IAEA Develops Radioactive Materials Training Course

The course covers mobile sources and waste from decommissioning activities of power plants and research reactors. The training material includes a module dedicated to protection from insider threats.

The International Atomic Energy Agency announced that it has developed a new nuclear security guidance document that will help increase the security of radioactive sources in countries in Eastern Europe and Central Asia. For the first time, specific provisions for the use and storage of radioactive waste and mobile sources formed the basis of a new training program that debuted in December 2018; feedback and lessons from the pilot course will be used to finalize the standard training material based on IAEA Nuclear Security Series Implementing Guide No. 11, which advises national authorities on the security of radioactive material other than nuclear material such as uranium, plutonium, and irradiated fuel. The content of the guide itself has been approved and is expected to be published in the first quarter of 2019.

Specific treatment of mobile sources in the guidance is a major step forward, said Marina Labyntseva, deputy director for International Affairs at Rosatom's Global Nuclear Safety and Security Institute and one of the trainers at the course held Dec. 17-21 in Obninsk, Russia, for regulatory professionals from seven countries in Eastern Europe and Central Asia. "Mobile sources such as industrial radiographers, used to check the integrity of oil pipes, are on the move all the time. This makes them an easier target for theft than stationary sources, such as those used in a radiotherapy machine," she explained.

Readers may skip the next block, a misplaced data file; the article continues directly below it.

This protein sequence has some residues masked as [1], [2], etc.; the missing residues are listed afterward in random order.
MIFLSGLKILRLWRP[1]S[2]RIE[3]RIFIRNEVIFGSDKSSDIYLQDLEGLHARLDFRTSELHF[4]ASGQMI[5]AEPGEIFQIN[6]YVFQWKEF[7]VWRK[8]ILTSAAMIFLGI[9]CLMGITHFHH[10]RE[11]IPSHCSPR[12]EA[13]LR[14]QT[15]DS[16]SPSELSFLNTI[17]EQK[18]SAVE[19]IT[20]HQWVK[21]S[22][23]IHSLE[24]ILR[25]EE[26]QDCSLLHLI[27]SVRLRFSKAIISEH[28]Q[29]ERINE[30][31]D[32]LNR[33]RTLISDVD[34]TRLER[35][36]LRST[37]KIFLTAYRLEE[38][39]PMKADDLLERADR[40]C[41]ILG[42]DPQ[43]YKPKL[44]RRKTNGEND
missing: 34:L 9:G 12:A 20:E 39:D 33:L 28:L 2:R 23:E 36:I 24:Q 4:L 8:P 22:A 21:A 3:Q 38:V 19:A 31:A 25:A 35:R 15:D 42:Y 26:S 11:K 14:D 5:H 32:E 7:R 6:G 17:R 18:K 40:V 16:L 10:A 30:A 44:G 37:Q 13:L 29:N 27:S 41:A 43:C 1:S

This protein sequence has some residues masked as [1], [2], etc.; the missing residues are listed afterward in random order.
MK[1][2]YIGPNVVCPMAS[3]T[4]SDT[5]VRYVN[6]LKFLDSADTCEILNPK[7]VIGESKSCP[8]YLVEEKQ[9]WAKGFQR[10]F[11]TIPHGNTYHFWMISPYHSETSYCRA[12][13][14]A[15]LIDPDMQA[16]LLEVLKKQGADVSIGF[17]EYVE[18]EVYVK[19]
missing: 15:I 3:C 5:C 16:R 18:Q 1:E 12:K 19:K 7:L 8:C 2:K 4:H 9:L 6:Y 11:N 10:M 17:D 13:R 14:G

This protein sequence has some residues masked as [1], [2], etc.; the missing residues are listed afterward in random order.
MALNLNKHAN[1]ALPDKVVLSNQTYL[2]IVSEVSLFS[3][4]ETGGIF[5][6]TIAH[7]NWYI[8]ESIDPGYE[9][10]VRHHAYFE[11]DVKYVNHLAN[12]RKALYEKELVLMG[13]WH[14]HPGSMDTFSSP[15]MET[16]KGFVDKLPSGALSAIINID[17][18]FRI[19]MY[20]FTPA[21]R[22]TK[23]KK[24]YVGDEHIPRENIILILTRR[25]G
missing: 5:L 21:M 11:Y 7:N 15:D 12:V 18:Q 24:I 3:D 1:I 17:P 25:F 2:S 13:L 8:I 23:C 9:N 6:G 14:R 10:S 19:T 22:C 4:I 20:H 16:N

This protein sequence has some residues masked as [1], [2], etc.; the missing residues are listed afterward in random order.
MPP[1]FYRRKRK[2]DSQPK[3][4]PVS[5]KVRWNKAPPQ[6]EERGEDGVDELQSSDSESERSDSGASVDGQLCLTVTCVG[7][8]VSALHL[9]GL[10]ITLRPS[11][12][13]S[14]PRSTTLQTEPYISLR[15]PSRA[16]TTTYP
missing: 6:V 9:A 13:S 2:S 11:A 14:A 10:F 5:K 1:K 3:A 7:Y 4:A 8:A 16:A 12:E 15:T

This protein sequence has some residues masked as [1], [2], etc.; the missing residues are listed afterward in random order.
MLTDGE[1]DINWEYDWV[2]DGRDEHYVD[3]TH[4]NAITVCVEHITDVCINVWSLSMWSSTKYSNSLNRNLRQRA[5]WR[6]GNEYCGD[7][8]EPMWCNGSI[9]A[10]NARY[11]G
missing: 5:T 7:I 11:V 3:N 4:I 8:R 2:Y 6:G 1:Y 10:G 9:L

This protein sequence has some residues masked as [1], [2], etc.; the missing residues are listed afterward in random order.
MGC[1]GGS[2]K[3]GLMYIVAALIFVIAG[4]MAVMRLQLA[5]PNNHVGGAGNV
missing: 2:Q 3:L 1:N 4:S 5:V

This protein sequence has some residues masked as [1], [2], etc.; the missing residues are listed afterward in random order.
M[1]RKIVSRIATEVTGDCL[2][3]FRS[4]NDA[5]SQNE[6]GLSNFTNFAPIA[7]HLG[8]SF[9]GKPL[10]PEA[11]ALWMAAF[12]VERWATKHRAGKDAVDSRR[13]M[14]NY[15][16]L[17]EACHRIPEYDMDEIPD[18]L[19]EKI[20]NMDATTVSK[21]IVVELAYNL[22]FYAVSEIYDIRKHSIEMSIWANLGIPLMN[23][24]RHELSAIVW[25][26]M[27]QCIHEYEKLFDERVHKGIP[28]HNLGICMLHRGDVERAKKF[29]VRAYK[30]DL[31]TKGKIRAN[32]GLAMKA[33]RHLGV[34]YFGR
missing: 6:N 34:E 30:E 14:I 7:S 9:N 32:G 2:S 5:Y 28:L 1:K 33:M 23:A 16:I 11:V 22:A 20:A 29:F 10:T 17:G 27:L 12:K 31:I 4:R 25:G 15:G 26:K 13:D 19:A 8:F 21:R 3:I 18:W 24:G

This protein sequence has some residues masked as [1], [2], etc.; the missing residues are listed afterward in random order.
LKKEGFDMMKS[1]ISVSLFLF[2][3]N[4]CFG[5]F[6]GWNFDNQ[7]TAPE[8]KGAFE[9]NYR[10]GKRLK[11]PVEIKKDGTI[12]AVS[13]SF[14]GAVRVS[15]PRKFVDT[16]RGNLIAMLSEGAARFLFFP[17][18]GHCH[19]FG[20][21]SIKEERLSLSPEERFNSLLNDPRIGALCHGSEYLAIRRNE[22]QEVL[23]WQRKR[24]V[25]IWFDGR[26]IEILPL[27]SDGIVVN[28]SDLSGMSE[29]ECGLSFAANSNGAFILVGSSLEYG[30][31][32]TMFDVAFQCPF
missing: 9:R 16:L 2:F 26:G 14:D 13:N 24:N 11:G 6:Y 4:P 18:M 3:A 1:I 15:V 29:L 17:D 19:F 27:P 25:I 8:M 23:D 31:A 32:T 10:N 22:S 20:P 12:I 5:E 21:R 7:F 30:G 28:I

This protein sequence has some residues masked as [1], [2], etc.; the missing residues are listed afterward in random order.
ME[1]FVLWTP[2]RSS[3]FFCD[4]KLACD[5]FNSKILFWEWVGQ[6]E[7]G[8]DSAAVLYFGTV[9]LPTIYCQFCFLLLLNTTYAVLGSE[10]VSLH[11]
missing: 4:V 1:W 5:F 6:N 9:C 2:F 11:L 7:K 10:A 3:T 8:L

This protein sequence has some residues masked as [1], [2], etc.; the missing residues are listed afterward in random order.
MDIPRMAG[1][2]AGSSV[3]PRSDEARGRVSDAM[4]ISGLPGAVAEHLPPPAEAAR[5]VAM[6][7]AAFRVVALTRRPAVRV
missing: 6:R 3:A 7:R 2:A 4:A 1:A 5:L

While they are less radioactive than many sources used in hospitals, mobile sources can be used in malicious acts, and there are tens of thousands of such sources used around the world, IAEA reported.

The new training course includes modules dealing with specific security considerations applicable to mobile sources, such as an increased level of physical protection that would not typically apply based solely on the activity of the sources. "The material of the course provides for highly interactive training, using exercises embedded into the lecture material," said Labyntseva, who was a key expert in the revision of the training material. The guidance also covers waste from decommissioning activities of power plants and research reactors, and the training material includes a module dedicated to protection from insider threats: security breaches involving someone with legitimate access to the material, who can take advantage of his or her access right to bypass physical protection measures. These include employees of industrial irradiation facilities and radiotherapy departments of hospitals, for instance.

"Preventing insiders from taking radioactive material is important for both safety and security, and the new training course helps national authorities address it better," said Alessia Rodriguez y Baena, the IAEA nuclear security team leader in charge of the development of the training material.

Twenty-four regulatory professionals completed the pilot regional training course, which was offered in Russian, the main working language of the participants. The finalized material will be rolled out across all the regions of the world in training courses in English, French, Russian, and Spanish. The first such course will be held in Obninsk from May 13-17, 2019, in both Russian and English.

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